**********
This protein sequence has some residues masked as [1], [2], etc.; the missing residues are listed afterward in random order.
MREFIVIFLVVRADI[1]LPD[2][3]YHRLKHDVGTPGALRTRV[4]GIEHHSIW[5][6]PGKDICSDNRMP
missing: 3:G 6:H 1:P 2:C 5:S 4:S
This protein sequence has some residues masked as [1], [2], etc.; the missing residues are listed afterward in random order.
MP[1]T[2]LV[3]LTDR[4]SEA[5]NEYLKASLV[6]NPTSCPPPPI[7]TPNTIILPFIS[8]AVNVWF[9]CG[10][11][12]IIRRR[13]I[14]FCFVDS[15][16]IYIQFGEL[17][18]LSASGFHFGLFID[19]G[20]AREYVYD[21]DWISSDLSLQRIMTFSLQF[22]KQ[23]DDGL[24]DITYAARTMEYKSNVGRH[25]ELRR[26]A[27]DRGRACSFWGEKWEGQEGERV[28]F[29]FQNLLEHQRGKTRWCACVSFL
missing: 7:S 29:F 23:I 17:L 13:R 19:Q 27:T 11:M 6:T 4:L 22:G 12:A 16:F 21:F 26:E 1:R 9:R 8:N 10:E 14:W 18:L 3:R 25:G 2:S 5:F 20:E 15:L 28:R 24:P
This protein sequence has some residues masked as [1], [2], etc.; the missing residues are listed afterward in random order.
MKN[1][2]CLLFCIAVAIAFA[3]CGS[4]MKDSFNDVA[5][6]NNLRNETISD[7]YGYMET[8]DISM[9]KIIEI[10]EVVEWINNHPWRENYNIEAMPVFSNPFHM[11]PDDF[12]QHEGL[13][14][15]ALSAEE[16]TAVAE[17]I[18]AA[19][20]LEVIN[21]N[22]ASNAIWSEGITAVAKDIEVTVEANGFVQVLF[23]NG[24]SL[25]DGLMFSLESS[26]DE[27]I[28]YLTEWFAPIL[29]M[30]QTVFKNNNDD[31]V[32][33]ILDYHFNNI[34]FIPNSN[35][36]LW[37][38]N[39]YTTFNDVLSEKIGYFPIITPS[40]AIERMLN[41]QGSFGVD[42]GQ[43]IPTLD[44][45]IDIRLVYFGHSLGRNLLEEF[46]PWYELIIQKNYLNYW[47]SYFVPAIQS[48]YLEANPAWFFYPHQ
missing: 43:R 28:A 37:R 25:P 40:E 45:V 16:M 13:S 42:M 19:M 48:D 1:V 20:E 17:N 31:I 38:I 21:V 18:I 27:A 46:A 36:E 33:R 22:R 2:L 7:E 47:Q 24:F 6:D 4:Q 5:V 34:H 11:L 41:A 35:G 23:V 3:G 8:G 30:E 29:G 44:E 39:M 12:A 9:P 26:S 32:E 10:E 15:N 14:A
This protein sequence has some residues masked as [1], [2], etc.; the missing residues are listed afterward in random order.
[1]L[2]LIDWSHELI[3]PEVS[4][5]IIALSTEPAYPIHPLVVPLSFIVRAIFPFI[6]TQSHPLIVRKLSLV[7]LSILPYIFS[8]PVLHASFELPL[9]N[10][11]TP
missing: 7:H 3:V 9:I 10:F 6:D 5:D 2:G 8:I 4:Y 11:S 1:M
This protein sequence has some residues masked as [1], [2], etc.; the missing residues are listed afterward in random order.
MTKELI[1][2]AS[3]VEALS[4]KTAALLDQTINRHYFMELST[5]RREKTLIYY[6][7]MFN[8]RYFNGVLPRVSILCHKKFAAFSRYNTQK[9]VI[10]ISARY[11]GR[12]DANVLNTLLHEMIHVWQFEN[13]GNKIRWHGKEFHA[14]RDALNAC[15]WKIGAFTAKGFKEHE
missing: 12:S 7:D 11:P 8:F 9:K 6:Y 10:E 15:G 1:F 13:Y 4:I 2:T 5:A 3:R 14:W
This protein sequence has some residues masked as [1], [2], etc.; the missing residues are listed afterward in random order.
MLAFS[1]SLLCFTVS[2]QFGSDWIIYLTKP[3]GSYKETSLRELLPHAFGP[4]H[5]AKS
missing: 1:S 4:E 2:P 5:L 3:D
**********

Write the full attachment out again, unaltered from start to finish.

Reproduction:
This protein sequence has some residues masked as [1], [2], etc.; the missing residues are listed afterward in random order.
MREFIVIFLVVRADI[1]LPD[2][3]YHRLKHDVGTPGALRTRV[4]GIEHHSIW[5][6]PGKDICSDNRMP
missing: 3:G 6:H 1:P 2:C 5:S 4:S
This protein sequence has some residues masked as [1], [2], etc.; the missing residues are listed afterward in random order.
MP[1]T[2]LV[3]LTDR[4]SEA[5]NEYLKASLV[6]NPTSCPPPPI[7]TPNTIILPFIS[8]AVNVWF[9]CG[10][11][12]IIRRR[13]I[14]FCFVDS[15][16]IYIQFGEL[17][18]LSASGFHFGLFID[19]G[20]AREYVYD[21]DWISSDLSLQRIMTFSLQF[22]KQ[23]DDGL[24]DITYAARTMEYKSNVGRH[25]ELRR[26]A[27]DRGRACSFWGEKWEGQEGERV[28]F[29]FQNLLEHQRGKTRWCACVSFL
missing: 7:S 29:F 23:I 17:L 13:R 19:Q 27:T 11:M 6:T 4:L 22:G 12:A 16:F 21:F 26:E 1:R 9:R 8:N 10:E 14:W 18:L 3:R 25:G 2:S 5:F 20:E 15:L 28:R 24:P
This protein sequence has some residues masked as [1], [2], etc.; the missing residues are listed afterward in random order.
MKN[1][2]CLLFCIAVAIAFA[3]CGS[4]MKDSFNDVA[5][6]NNLRNETISD[7]YGYMET[8]DISM[9]KIIEI[10]EVVEWINNHPWRENYNIEAMPVFSNPFHM[11]PDDF[12]QHEGL[13][14][15]ALSAEE[16]TAVAE[17]I[18]AA[19][20]LEVIN[21]N[22]ASNAIWSEGITAVAKDIEVTVEANGFVQVLF[23]NG[24]SL[25]DGLMFSLESS[26]DE[27]I[28]YLTEWFAPIL[29]M[30]QTVFKNNNDD[31]V[32][33]ILDYHFNNI[34]FIPNSN[35][36]LW[37][38]N[39]YTTFNDVLSEKIGYFPIITPS[40]AIERMLN[41]QGSFGVD[42]GQ[43]IPTLD[44][45]IDIRLVYFGHSLGRNLLEEF[46]PWYELIIQKNYLNYW[47]SYFVPAIQS[48]YLEANPAWFFYPHQ
missing: 43:R 28:A 37:R 25:P 40:E 45:V 16:M 13:S 42:M 19:M 48:D 1:V 20:E 17:N 31:I 38:I 21:V 18:I 27:A 46:A 36:E 33:R 22:R 2:L 7:E 47:Q 24:F 6:D 4:Q 5:V 34:H 11:L 41:A 35:G 23:V 3:G 8:G 30:E 29:G 44:E 39:M 12:A 9:P 26:S 32:E 10:E 15:N 14:A
This protein sequence has some residues masked as [1], [2], etc.; the missing residues are listed afterward in random order.
[1]L[2]LIDWSHELI[3]PEVS[4][5]IIALSTEPAYPIHPLVVPLSFIVRAIFPFI[6]TQSHPLIVRKLSLV[7]LSILPYIFS[8]PVLHASFELPL[9]N[10][11]TP
missing: 7:H 3:V 9:I 10:F 6:D 5:D 2:G 8:I 4:Y 11:S 1:M
This protein sequence has some residues masked as [1], [2], etc.; the missing residues are listed afterward in random order.
MTKELI[1][2]AS[3]VEALS[4]KTAALLDQTINRHYFMELST[5]RREKTLIYY[6][7]MFN[8]RYFNGVLPRVSILCHKKFAAFSRYNTQK[9]VI[10]ISARY[11]GR[12]DANVLNTLLHEMIHVWQFEN[13]GNKIRWHGKEFHA[14]RDALNAC[15]WKIGAFTAKGFKEHE
missing: 12:S 7:D 11:P 8:F 9:K 6:Y 10:E 15:G 1:F 13:Y 4:I 2:T 5:A 3:R 14:W
This protein sequence has some residues masked as [1], [2], etc.; the missing residues are listed afterward in random order.
MLAFS[1]SLLCFTVS[2]QFGSDWIIYLTKP[3]GSYKETSLRELLPHAFGP[4]H[5]AKS
missing: 1:S 4:E 2:P 5:L 3:D